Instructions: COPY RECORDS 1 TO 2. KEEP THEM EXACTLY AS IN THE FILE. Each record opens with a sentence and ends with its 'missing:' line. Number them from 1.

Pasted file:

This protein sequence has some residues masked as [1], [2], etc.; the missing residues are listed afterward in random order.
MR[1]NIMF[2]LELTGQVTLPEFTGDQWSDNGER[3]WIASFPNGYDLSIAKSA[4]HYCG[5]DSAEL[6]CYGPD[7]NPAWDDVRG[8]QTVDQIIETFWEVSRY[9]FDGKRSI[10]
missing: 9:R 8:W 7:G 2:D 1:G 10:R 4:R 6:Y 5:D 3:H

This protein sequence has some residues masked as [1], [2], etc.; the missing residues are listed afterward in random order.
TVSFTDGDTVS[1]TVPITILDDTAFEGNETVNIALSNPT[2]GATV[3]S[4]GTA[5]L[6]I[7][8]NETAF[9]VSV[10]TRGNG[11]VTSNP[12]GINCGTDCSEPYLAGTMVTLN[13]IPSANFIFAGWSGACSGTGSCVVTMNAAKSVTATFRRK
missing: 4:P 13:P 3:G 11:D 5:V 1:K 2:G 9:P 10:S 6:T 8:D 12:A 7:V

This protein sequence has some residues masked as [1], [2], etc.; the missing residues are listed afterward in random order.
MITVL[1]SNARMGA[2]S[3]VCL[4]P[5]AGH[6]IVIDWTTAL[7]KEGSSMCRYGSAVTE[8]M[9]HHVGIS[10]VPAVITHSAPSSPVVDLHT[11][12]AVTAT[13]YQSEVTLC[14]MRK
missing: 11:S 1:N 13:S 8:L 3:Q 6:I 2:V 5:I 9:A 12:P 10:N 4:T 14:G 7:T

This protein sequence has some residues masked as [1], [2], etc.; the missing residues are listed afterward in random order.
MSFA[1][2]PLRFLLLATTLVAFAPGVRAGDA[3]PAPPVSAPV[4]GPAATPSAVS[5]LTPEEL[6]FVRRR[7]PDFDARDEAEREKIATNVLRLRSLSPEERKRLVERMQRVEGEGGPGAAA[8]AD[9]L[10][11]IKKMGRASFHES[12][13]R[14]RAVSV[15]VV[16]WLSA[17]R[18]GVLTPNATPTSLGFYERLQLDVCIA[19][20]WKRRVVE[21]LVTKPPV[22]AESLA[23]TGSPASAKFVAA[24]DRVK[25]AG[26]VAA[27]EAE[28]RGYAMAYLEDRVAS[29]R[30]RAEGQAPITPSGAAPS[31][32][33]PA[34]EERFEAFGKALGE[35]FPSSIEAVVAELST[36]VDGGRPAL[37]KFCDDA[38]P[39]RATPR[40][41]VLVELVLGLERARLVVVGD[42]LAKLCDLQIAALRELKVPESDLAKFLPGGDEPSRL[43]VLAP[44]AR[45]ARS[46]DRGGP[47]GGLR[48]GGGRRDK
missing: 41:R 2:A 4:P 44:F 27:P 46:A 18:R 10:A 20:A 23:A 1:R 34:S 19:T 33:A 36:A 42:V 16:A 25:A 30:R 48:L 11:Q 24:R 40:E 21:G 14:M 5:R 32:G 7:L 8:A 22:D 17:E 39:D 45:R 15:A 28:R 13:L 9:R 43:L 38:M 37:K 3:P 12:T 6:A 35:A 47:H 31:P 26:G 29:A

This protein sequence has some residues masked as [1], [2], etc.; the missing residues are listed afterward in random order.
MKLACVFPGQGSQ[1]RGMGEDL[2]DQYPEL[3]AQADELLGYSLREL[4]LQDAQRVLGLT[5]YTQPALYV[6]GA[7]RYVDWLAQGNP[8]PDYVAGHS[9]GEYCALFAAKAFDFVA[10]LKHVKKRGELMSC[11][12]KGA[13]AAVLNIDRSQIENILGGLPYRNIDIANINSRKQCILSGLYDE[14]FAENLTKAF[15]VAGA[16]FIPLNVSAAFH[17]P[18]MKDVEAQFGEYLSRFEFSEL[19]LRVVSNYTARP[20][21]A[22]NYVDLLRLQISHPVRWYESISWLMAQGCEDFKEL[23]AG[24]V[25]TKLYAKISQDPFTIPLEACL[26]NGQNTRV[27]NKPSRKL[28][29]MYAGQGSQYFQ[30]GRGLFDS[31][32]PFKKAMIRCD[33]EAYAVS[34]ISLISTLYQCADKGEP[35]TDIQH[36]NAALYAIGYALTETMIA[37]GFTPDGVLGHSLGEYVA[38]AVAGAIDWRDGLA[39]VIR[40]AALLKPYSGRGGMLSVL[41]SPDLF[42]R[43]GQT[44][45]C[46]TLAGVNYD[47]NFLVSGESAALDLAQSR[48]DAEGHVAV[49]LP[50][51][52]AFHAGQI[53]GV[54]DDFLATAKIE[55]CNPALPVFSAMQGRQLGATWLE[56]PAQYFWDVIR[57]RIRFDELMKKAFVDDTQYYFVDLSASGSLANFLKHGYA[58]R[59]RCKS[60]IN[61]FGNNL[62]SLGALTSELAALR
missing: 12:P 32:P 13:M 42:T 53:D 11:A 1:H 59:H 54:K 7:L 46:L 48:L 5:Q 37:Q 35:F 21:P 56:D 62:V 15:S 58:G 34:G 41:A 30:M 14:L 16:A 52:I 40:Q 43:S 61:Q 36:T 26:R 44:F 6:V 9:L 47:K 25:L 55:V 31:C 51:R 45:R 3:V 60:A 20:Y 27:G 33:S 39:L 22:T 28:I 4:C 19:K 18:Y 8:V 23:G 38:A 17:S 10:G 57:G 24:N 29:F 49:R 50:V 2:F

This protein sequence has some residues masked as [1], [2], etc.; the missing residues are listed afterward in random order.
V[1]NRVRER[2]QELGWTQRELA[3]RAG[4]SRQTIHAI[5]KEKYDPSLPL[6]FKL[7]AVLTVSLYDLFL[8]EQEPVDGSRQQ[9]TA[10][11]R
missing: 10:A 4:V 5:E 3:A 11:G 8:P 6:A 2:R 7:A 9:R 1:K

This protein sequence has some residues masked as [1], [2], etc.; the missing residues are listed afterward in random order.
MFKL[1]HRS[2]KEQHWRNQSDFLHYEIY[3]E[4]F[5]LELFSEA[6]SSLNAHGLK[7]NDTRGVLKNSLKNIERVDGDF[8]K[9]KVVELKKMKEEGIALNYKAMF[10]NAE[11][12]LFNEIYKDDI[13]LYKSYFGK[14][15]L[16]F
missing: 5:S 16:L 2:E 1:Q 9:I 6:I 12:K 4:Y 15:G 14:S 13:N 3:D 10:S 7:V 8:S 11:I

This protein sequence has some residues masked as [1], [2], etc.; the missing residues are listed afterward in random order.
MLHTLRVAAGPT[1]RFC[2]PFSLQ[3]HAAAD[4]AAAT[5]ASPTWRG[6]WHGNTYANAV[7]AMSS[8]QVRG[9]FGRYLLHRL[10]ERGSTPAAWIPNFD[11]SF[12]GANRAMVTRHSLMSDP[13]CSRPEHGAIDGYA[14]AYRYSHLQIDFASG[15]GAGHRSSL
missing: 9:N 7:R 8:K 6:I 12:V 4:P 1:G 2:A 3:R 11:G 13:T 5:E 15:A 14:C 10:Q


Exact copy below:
This protein sequence has some residues masked as [1], [2], etc.; the missing residues are listed afterward in random order.
MR[1]NIMF[2]LELTGQVTLPEFTGDQWSDNGER[3]WIASFPNGYDLSIAKSA[4]HYCG[5]DSAEL[6]CYGPD[7]NPAWDDVRG[8]QTVDQIIETFWEVSRY[9]FDGKRSI[10]
missing: 9:R 8:W 7:G 2:D 1:G 10:R 4:R 6:Y 5:D 3:H

This protein sequence has some residues masked as [1], [2], etc.; the missing residues are listed afterward in random order.
TVSFTDGDTVS[1]TVPITILDDTAFEGNETVNIALSNPT[2]GATV[3]S[4]GTA[5]L[6]I[7][8]NETAF[9]VSV[10]TRGNG[11]VTSNP[12]GINCGTDCSEPYLAGTMVTLN[13]IPSANFIFAGWSGACSGTGSCVVTMNAAKSVTATFRRK
missing: 4:P 13:P 3:G 11:D 5:V 1:K 2:G 9:P 10:S 6:T 8:D 12:A 7:V